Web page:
Glover in Orleans County, Vermont — The American Northeast (New England)
On this site, on June 6, 1810 settlers dug an outlet to the north from what was then known as Long Pond. The retaining bank collapsed, causing all water from the 1.5-mile long pond to be discharged toward Barton River, and on to Lake Memphremagog, with extensive damage to the countryside, but no loss of life.
Erected 2010 by Vermont Division for Historic Preservation.
Topics. This historical marker is listed in these topic lists: Disasters • Settlements & Settlers • Waterways & Vessels. A significant historical month for this entry is June 1852.
Location. 44° 37.96′ N, 72° 12.679′ W. Marker is in Glover, Vermont, in Orleans County. Marker is on Dry Pond Road (Vermont Route 16) 1.9 miles north of Quarry Road, on the right when traveling north. Marker is located off Dry Pond Road (Route 16) in a rest area (no services). Touch for map. Marker is in this post office area: Glover VT 05839, United States of America. Touch for directions.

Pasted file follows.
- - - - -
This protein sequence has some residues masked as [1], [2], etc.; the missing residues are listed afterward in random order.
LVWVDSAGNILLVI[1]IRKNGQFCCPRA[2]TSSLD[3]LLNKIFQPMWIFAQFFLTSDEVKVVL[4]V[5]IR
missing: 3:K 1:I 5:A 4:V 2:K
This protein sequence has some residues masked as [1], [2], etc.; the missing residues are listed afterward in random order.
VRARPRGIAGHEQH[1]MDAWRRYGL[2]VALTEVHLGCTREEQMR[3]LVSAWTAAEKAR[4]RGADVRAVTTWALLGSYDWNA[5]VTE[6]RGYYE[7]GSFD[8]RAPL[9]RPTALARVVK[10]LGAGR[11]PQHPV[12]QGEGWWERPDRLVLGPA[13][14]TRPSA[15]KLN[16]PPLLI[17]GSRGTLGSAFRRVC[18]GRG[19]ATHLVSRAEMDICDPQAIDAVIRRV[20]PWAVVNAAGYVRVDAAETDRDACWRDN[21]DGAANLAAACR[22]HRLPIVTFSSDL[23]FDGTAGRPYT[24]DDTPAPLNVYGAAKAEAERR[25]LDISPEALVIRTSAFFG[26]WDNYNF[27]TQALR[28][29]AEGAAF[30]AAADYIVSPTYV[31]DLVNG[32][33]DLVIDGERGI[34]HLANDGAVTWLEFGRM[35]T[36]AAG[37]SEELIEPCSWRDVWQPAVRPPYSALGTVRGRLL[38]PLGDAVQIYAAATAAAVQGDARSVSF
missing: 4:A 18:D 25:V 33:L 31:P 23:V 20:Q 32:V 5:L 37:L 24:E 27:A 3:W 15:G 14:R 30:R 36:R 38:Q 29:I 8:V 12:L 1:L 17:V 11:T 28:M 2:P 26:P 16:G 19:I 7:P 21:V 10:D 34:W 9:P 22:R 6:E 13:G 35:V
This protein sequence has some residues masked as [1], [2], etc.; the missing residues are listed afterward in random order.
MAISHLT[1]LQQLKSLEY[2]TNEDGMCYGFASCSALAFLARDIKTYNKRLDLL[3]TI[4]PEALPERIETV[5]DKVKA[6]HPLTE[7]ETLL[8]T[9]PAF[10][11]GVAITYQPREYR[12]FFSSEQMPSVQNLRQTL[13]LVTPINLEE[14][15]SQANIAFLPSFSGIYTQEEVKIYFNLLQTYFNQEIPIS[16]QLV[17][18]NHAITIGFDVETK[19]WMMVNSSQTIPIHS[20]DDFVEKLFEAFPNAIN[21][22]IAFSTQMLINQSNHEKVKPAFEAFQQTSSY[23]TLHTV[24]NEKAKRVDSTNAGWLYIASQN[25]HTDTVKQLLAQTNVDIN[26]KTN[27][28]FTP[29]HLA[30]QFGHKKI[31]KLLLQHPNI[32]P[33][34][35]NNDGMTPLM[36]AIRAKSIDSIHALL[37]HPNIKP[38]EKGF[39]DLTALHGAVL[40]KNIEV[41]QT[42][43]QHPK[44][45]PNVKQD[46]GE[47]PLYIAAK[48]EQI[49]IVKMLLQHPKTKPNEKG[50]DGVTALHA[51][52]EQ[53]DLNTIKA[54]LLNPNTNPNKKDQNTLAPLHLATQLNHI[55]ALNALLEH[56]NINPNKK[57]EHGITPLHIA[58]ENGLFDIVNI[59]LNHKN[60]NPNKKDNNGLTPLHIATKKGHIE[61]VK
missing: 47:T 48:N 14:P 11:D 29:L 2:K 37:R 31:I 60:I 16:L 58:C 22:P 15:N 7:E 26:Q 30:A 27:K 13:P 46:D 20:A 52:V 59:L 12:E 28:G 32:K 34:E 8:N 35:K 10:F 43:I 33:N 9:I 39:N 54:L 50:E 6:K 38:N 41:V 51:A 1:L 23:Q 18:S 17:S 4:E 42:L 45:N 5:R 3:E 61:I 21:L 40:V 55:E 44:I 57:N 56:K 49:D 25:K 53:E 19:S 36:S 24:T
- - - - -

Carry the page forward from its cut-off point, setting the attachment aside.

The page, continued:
Other nearby markers. At least 8 other markers are within 12 miles of this marker, measured as the crow flies. Wheelock (approx. 7 miles away); Henry M. Leland (approx. 8.2 miles away); Veterans Memorial Sterling College (approx. 8½ miles away); Site of Lyndon's First Town Meeting (approx. 10.4 miles away); Camp Wapanacki (approx. 10.4 miles away); Theodore N. Vail (approx. 11.3 miles away); Elizabeth Rowell Thompson (approx. 11.7 miles away).
Also see . . .
1. Wikipedia - Runaway Pond. (Submitted on July 6, 2014, by Kevin Craft of Bedford, Quebec.)
2. Vermont Living - The story of Runaway Pond. (Submitted on July 6, 2014, by Kevin Craft of Bedford, Quebec.)
Additional keywords. Glover Day; Aaron Wilson; Spencer Chamberlain; Runaway Pond Road Race
Credits. This page was last revised on August 29, 2016. It was originally submitted on July 6, 2014, by Kevin Craft of Bedford, Quebec. This page has been viewed 368 times since then and 18 times this year. Photos: 1, 2, 3. submitted on July 6, 2014, by Kevin Craft of Bedford, Quebec. • Bill Pfingsten was the editor who published this page.